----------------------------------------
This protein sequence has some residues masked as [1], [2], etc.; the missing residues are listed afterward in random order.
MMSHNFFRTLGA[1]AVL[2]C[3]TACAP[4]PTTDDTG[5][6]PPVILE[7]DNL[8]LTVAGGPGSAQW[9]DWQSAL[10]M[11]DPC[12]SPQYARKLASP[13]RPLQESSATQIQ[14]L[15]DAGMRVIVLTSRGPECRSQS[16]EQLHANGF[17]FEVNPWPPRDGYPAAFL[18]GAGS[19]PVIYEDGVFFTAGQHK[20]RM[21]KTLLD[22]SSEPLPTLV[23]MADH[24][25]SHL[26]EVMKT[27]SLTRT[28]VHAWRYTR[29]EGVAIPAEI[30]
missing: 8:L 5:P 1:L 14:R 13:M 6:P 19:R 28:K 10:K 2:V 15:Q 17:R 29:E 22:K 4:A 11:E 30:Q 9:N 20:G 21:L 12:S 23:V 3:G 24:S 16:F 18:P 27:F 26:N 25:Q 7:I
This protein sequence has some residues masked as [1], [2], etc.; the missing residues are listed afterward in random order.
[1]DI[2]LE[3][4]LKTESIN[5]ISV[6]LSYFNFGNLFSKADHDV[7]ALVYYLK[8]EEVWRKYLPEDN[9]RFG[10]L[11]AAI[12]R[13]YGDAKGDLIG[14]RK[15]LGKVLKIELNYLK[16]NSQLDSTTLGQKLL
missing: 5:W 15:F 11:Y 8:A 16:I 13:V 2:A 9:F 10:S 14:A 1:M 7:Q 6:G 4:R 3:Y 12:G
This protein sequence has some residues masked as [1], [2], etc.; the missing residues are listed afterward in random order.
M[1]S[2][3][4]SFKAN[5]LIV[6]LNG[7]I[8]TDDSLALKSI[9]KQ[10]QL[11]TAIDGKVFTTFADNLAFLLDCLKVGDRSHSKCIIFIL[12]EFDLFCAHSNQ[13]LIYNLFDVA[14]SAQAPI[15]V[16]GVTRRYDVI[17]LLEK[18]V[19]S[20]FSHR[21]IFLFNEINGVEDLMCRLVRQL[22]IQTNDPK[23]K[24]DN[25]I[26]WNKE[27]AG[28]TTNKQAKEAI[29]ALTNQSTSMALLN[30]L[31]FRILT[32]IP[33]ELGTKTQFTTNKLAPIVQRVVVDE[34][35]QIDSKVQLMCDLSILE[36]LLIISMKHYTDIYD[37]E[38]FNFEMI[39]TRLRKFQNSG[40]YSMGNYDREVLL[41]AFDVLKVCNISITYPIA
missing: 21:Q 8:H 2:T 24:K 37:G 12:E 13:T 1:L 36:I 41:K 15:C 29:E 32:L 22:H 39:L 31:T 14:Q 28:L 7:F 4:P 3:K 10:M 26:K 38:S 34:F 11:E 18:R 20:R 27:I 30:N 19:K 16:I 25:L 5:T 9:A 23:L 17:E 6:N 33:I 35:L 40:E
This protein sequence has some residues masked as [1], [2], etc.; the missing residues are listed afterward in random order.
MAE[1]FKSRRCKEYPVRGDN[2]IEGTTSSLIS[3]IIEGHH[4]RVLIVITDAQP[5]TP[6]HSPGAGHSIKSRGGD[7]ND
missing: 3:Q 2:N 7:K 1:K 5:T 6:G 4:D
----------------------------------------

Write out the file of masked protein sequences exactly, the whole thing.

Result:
This protein sequence has some residues masked as [1], [2], etc.; the missing residues are listed afterward in random order.
MMSHNFFRTLGA[1]AVL[2]C[3]TACAP[4]PTTDDTG[5][6]PPVILE[7]DNL[8]LTVAGGPGSAQW[9]DWQSAL[10]M[11]DPC[12]SPQYARKLASP[13]RPLQESSATQIQ[14]L[15]DAGMRVIVLTSRGPECRSQS[16]EQLHANGF[17]FEVNPWPPRDGYPAAFL[18]GAGS[19]PVIYEDGVFFTAGQHK[20]RM[21]KTLLD[22]SSEPLPTLV[23]MADH[24][25]SHL[26]EVMKT[27]SLTRT[28]VHAWRYTR[29]EGVAIPAEI[30]
missing: 8:L 5:P 1:L 14:R 13:M 6:P 19:R 28:K 10:K 2:V 15:Q 17:R 29:E 22:K 4:A 11:E 30:Q 9:N 20:G 21:L 12:S 23:V 3:G 24:S 16:F 18:P 27:F 26:N 25:Q 7:I
This protein sequence has some residues masked as [1], [2], etc.; the missing residues are listed afterward in random order.
[1]DI[2]LE[3][4]LKTESIN[5]ISV[6]LSYFNFGNLFSKADHDV[7]ALVYYLK[8]EEVWRKYLPEDN[9]RFG[10]L[11]AAI[12]R[13]YGDAKGDLIG[14]RK[15]LGKVLKIELNYLK[16]NSQLDSTTLGQKLL
missing: 5:W 15:F 11:Y 8:A 16:I 13:V 2:A 9:F 10:S 14:A 1:M 7:Q 6:G 4:R 3:Y 12:G
This protein sequence has some residues masked as [1], [2], etc.; the missing residues are listed afterward in random order.
M[1]S[2][3][4]SFKAN[5]LIV[6]LNG[7]I[8]TDDSLALKSI[9]KQ[10]QL[11]TAIDGKVFTTFADNLAFLLDCLKVGDRSHSKCIIFIL[12]EFDLFCAHSNQ[13]LIYNLFDVA[14]SAQAPI[15]V[16]GVTRRYDVI[17]LLEK[18]V[19]S[20]FSHR[21]IFLFNEINGVEDLMCRLVRQL[22]IQTNDPK[23]K[24]DN[25]I[26]WNKE[27]AG[28]TTNKQAKEAI[29]ALTNQSTSMALLN[30]L[31]FRILT[32]IP[33]ELGTKTQFTTNKLAPIVQRVVVDE[34][35]QIDSKVQLMCDLSILE[36]LLIISMKHYTDIYD[37]E[38]FNFEMI[39]TRLRKFQNSG[40]YSMGNYDREVLL[41]AFDVLKVCNISITYPIA
missing: 21:Q 8:H 2:T 24:K 37:G 12:E 13:T 1:L 36:I 41:K 15:C 29:E 32:L 22:H 39:L 31:T 14:Q 28:L 7:F 4:P 3:K 10:M 26:K 38:S 34:F 11:E 18:R 20:R 27:I 30:N 19:K 16:I 25:L 5:T 9:A 23:L 17:E 6:N 33:I 35:L 40:E
This protein sequence has some residues masked as [1], [2], etc.; the missing residues are listed afterward in random order.
MAE[1]FKSRRCKEYPVRGDN[2]IEGTTSSLIS[3]IIEGHH[4]RVLIVITDAQP[5]TP[6]HSPGAGHSIKSRGGD[7]ND
missing: 3:Q 2:N 7:K 1:K 5:T 6:G 4:D